Explaining ourselves abroad

Larry McCoy is a long-time friend, classmate, and retired journalist who spent his adult life writing and editing news for broadcast on major networks. Here’s an email to his former colleagues:

Email to My Friends Overseas

To: BG (Canadian), LD (German), RE (Australian), MH (Romanian), TL (German), TA (British), RH (New Zealander), PK (Canadian/German/Australian), DK (Australian), MA (Australian), ST (Austrian), KHP (Austrian)


I don’t know how to explain what’s going on here. We have lost our way. Truth is no longer valued. We have elected a man who repeatedly says things that aren’t true. He has hired a propaganda minister who says if the president believes something then it is true.

Vulgarity and insensitivity are good, widely appreciated. Our president is fond of mocking those who disagree with him. Banks over here are always bugging customers to go paperless, and we have now become a factless country and are apparently proud of it. True information has no value. The president says something, it is reported and recorded and a day or so later he denies having said it and accuses the press of making things up. The propaganda minister and other underlings then engage in more obfuscation.

Reporters have talked with people who voted for the man, and many of them seem pleased by what he is doing. We are not the United States of America. We are merely the States of America.

The president can say the most inappropriate things about himself (how many times he has been on the cover of a certain magazine or how big the crowd was when he appeared somewhere) and we’re not offended or appalled.

Our president and his minions issue orders without thought of the consequences, without thorough consultation with the agencies affected. When things become a mess, we are told that isn’t the case, that things are running smoothly. The news media and most of the people in it are attacked and called dishonest. We can’t believe what is happening, and we flip on a TV channel to watch four people talk at once about how they can’t believe what is happening.

A top aide to the president has told the press to shut up and listen. This is a man who ran a white nationalist, anti-Semitic web site and who has just been made a full member of the National Security Council while the Director of Intelligence and the chairman of the Joint Chiefs of Staff have been told there will be some meetings of the National Security Council that they won’t necessarily be invited to.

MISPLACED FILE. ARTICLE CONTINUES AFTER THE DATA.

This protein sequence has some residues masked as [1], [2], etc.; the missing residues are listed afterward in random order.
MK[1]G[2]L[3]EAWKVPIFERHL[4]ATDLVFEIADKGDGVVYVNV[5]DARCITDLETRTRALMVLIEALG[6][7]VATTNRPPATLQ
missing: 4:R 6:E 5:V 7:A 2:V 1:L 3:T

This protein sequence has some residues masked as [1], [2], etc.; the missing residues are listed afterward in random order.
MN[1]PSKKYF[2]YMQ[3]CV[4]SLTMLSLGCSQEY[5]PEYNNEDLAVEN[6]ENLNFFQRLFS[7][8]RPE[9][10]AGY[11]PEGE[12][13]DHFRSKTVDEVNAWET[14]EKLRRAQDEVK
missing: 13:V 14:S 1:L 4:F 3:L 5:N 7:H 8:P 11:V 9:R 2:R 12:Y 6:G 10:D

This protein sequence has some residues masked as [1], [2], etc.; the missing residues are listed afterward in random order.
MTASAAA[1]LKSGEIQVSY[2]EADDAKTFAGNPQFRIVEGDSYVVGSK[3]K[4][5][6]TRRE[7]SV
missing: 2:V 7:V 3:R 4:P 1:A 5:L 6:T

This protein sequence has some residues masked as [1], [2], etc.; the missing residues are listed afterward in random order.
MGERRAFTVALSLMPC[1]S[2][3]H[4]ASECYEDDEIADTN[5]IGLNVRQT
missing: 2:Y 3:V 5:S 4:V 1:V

Our president is a man who doesn’t read but tweets. He is said to watch a lot of television and when he spots something he doesn’t like or does like he is compelled to tweet. Isn’t that sweet? There doesn’t appear to be a Mr. or Ms “no,” someone who has the guts to tell the man “no.” If there is no one telling him to stop with the asinine tweets about crowd size or alleged voter fraud, we’re in real trouble when there is a crisis and he relies on impulse rather than reason.

I have lived under a number of presidents whose policies I didn’t like. I have never before lived under one who scared me. A young American friend in Australia, young enough to be my son, tells me: “I’m scared for my kids. I used to be concerned. Often worried. Never scared before.”

People have gone out into the streets in great numbers to protest the new immigration rules, rules that the propaganda minister and others seem to argue were necessary because of the threat of imminent attack. Is it going to come to troops in the streets facing off against a population all decked out in pussy hats?

I hate Starbucks coffee and have often said I’m mystified why Starbucks has been such a success. Their coffee is way too strong and way too expensive. I went out of my way this morning to stop at the local Starbucks, my first time there. The boss of Starbucks has said he intends to hire 10,000 refugees over the next five years. I and others are reduced to little gestures. We can’t let the bastards get us down.


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